Sheldon, Iowa — When the Sheldon City Council met Wednesday they gave their approval to the final plat of the Prairie Trail Addition. This establishes six lots zoned Arterial Commercial along the west side of 34th Avenue from the Taco John’s property, south to the roundabout near the Crossroads Pavilion Event Center. The area directly to the west of that property and directly South of the eastern part of Farm Credit Services is now zoned as multiple family residential property.
In other business, the council passed on to its second reading an ordinance change that will clarify the need for zoning permits. In the past the city has required that whenever a fence, billboard or sign is to be erected, the property owner must first obtain a zoning permit. This ordinance change will strengthen that requirement by clarifying the language in the City Code.
The council also heard the first reading of a new Water and Sewer Ordinance. This change will result in an eight percent increase in the charges for these services.
Tom Fouss of Perspective Insurance spoke to the Council to update them on the health insurance program for City employees. This is a self-funded program with five single insureds and 25 families. Fouss commented that the current plan is a ‘benefit rich’ plan, that is very beneficial to employees. When asked about some possible changes to the plan, Fouss explained that the current program is now ‘Grandfathered in’. If any significant change is made the City would have to issue insurance based on requirements of the Affordable Care Act.
And, the Council agreed to change their regular meeting dates to ‘Summer Hours’, meaning the next meeting, on the first Wednesday of June, will be at noon. The meetings on the third Wednesday of the month will still be at 4:30.
Original story posted at 9:54 pm 5/17/17
Fireworks and Solid Waste Collection were two of the most debated topics at a lengthy Sheldon City Council meeting Wednesday. Now that Governor Branstad has signed a bill making the sale and use of fireworks legal in Iowa, cities such as Sheldon have to decide on how they want this to affect their communities. Sheldon Police Chief Lyle Bolkema voiced some concern about the dates that the use of fireworks would be legal under the new law. This use would now be legal from June 1st until July 8th, a period of 38 days. Bolkema said that because of this, people would start using fireworks much earlier than they have been. The other time when the state law allows fireworks use is from December 10th to January 3rd. Bolkema also pointed out the need to get the right information out to the public, noting that the police department recently followed up on a fireworks complaint in Sheldon. The party using the fireworks thought it was okay because they had heard that fireworks were now legal in Iowa.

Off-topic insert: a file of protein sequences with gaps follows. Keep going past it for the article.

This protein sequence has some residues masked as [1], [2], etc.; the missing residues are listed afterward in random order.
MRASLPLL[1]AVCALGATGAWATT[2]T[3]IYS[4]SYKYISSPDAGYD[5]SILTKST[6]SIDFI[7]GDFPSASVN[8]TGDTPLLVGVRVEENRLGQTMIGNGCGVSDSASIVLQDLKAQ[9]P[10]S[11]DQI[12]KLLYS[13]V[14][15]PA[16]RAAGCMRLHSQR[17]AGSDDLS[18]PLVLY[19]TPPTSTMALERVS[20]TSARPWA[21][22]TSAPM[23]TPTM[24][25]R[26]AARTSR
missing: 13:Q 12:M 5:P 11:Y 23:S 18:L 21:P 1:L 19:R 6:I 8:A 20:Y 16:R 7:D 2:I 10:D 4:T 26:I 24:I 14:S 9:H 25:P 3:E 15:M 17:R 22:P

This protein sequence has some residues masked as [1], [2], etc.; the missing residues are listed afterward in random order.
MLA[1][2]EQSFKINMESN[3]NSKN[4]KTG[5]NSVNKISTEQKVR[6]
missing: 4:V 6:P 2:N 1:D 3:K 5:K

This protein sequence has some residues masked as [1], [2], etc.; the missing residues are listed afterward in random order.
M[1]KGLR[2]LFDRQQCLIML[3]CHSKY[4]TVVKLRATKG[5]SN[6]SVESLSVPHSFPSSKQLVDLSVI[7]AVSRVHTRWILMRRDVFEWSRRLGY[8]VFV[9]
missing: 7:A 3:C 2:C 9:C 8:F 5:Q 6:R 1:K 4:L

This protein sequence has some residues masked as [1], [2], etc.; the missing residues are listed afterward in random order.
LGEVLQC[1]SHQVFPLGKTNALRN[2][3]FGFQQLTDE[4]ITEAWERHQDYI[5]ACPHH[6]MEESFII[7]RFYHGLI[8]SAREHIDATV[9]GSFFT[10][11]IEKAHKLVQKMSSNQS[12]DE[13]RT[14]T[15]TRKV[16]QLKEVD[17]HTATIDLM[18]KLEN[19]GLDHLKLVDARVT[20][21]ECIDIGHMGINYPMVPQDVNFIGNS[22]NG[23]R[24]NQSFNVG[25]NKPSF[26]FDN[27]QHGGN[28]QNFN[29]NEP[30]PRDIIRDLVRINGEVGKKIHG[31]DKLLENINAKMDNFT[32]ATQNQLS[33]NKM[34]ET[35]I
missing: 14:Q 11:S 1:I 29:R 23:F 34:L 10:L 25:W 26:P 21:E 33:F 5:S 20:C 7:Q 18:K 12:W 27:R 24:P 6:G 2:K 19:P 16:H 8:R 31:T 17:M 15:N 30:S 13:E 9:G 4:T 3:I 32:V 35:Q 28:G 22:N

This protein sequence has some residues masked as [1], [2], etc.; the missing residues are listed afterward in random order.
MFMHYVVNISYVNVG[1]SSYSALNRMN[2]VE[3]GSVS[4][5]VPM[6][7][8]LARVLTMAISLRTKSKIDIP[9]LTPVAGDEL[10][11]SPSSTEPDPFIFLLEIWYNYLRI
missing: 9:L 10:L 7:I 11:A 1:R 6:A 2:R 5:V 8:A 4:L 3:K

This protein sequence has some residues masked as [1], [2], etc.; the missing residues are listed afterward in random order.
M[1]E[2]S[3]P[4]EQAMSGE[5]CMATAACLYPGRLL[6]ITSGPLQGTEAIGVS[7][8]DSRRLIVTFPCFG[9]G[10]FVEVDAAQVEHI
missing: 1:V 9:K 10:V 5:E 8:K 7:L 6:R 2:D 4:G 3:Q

Another problem facing communities is the lack of information on who can sell fireworks. According to the new law, cities can ban fireworks in their community, but cannot prevent their sale. After discussion the council asked that city officials begin drafting an ordinance for review at the next council meeting. They suggested that it be consistent with the Iowa code, but, with shorter time periods for fireworks use.
In other business, the council reviewed the contract with the City’s two solid waste haulers, Schwarz Sanitation Service and DeKruif Sanitation that expires August 1st. The two sanitation firms had suggested a four year contract with an increase of 75 cents per month on all households the first year, followed by a 25 cent increase for each of the following three years. They felt this was necessary because of an increase in fees at the landfill. The council also addressed the fuel surcharge that is added to residents monthly bills when diesel fuel prices go over $2.50 per gallon. After considerable discussion the council voted to approve a one year contract with a 75 cent per month increase. The contract also provided for a fuel surcharge to become effective whenever the diesel price reached three dollars per gallon.
The council and the haulers also discussed the problem of people leaving an excessive amount of items for them to pick up. The City code states that there should be no more than two 32 gallon containers, or one large 65 gallon container. One suggestion was for the collectors to tag and photograph excess items and report them to the City office. The city would then levy a fine based on the Nuisance law. There was also discussion about mandating that everyone use the large 65 gallon containers. Since these can be dumped into the trucks mechanically it would eliminate the need for a second person on the truck. However it was not determined who would pay the high cost of these containers.